Audiences saw top-shelf ensembles performing scores written specially for the silent films they watched. If Charlie Chaplin was poked on the head, there was a musical sound for it that was written into the score. It wasn’t as if the orchestra simply performed a soundtrack: the music was integral to the experience of viewing the film.

Courtesy of the Paragon Ragtime Orchestra, that’s what a 21st-century audience will get to experience on Sunday, October 12 at 6 PM. Conductor and orchestra leader Rick Benjamin is able to present a fascinating experience that takes audiences back in time.

The orchestra was founded in 1985 by Benjamin and prompted by his discovery of an enormous cache of musical arrangements belonging to a theater orchestra, once led by Arthur Pryor. Benjamin organized a number of his fellow students at Juilliard to perform the material, and in 1988 The Paragon Ragtime Orchestra made its public premiere at New York’s Alice Tully Hall as the first period instrument ensemble to appear there.

Featuring the silent film stars Charlie Chaplin, Buster Keaton, and Harold Lloyd, the films speak to an earlier time when these actors were famous and America’s music was Ragtime.

Read the Opera House’s fascinating interview with conductor Rick Benjamin, here.

Tickets cost only $25 for this one-of-a-kind experience and purchased online 24/7 at mcohjt.com, or call the Opera House box office at 570-325-0249.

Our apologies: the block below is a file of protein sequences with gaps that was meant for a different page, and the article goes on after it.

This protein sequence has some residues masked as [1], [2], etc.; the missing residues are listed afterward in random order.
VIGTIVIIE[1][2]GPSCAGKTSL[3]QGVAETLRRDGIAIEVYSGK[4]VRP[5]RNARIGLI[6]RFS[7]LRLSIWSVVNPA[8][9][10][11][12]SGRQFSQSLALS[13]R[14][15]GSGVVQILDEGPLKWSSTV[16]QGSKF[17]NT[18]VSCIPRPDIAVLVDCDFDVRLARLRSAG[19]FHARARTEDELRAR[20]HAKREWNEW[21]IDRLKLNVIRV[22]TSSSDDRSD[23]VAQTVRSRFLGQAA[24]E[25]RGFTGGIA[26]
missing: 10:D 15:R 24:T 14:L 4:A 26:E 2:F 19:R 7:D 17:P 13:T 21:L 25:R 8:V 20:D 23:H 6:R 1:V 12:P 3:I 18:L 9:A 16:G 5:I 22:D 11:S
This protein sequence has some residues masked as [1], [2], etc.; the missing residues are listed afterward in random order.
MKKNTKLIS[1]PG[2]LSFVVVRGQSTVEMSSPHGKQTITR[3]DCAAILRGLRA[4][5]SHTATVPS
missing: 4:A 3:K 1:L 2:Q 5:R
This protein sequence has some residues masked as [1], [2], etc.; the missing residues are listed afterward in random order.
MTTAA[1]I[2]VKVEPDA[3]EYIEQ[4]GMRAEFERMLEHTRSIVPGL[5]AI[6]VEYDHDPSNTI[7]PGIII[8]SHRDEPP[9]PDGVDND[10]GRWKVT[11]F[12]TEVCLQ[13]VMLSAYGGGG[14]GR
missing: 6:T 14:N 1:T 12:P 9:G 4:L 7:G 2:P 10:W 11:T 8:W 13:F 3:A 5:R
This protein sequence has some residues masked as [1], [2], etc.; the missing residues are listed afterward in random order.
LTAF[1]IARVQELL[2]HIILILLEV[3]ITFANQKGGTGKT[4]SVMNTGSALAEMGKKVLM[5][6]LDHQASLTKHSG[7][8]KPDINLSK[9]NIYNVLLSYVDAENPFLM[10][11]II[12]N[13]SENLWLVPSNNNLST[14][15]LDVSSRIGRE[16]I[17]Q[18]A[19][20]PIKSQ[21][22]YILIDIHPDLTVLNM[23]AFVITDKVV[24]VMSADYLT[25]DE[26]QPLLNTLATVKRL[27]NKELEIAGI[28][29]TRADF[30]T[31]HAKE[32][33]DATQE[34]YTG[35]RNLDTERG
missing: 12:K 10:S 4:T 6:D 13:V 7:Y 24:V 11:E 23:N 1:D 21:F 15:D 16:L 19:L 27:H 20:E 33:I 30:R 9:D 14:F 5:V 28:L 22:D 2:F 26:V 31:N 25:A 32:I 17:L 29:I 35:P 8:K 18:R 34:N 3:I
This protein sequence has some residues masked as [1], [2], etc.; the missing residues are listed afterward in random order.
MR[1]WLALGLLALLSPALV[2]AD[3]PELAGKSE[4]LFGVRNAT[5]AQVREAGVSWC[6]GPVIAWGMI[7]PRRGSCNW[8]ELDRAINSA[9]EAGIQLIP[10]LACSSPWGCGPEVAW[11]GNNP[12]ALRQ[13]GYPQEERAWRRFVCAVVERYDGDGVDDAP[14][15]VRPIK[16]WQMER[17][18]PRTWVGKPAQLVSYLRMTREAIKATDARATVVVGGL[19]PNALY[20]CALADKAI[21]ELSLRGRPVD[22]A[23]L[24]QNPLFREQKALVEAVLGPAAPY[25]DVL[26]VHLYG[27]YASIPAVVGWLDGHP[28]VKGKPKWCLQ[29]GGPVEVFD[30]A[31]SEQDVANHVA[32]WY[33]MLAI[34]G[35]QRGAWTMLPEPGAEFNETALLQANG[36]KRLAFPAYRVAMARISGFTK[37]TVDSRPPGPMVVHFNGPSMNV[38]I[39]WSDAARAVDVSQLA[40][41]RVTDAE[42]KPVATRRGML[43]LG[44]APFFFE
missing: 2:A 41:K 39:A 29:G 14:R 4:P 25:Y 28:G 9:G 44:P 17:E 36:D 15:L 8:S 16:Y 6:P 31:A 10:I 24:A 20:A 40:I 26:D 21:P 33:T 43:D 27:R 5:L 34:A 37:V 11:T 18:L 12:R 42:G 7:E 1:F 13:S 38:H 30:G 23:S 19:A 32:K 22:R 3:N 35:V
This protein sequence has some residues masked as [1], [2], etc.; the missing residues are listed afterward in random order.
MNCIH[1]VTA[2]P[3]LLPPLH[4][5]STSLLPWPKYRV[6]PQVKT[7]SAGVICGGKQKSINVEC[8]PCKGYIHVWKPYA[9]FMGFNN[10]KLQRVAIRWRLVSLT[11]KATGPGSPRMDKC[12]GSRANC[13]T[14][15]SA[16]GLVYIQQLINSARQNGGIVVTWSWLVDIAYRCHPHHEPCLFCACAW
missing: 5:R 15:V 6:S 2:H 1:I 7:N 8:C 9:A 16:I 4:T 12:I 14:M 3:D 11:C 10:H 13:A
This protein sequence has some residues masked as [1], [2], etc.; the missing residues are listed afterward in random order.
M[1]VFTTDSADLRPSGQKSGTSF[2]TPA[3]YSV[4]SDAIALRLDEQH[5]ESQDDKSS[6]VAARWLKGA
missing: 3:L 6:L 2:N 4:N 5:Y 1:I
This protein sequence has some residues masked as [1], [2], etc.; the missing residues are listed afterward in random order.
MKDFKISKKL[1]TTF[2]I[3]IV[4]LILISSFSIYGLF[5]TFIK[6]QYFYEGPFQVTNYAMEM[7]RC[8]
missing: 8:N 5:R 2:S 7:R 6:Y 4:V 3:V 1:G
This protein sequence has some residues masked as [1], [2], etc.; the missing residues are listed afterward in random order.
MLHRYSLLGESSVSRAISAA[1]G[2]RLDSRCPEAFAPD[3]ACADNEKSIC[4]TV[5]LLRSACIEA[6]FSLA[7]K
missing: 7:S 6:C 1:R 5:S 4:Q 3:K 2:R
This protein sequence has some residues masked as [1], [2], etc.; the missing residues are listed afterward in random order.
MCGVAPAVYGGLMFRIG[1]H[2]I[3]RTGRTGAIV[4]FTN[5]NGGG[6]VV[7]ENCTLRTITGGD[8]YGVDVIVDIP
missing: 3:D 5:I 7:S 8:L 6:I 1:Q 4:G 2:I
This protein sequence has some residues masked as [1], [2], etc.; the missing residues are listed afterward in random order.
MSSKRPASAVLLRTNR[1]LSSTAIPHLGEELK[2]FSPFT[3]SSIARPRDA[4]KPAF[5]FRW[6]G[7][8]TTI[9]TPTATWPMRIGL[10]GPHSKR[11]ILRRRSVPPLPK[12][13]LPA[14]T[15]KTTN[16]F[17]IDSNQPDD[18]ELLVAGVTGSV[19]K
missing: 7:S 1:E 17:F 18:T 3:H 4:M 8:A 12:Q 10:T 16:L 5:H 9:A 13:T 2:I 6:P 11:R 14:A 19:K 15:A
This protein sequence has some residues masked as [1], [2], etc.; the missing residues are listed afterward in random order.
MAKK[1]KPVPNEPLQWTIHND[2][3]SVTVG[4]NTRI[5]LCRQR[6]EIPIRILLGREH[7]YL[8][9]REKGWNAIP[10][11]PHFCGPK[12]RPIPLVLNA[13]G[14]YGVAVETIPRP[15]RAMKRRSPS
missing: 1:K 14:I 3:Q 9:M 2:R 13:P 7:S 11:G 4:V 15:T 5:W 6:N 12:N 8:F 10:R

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Artistry Weekend Friday and Saturday at the Opera House

Two shows at the Mauch Chunk Opera House this weekend capture the very soul of different, but equally transcendent, types of music: on Friday, August 1st, Flamenco and World music are at the heart of the Latin guitar sound of Incendio, while on Saturday, August 2nd, the acclaimed Philadelphia entertainer Eddie Bruce pays tribute to the great Tony Bennett, on the eve of the icon’s 88th birthday.

incendio at the Mauch Chunk Opera HouseCapture a raging firestorm – that’s the music of Los Angeles-based Incendio!  At the heart of every song is the bold, romantic Spanish guitar, its timeless sound recast in powerful modern arrangements.  They create a polyrhythmic swirl of multiple Latin American music forms (boleros, cumbias, salsa, tango, mambo) and passionately combine them with Indian, Arabic and Celtic flavors.

The veteran songwriter/musicians knew the kind of inspired passion and energy they wanted to convey when they named their band in 1999. The Latin guitar world fusion sound created by guitarists Jim Stubblefield, Jean-Pierre Durand, and Liza Cabre’ has received international acclaim, and their reputation as a dazzling live act has spread.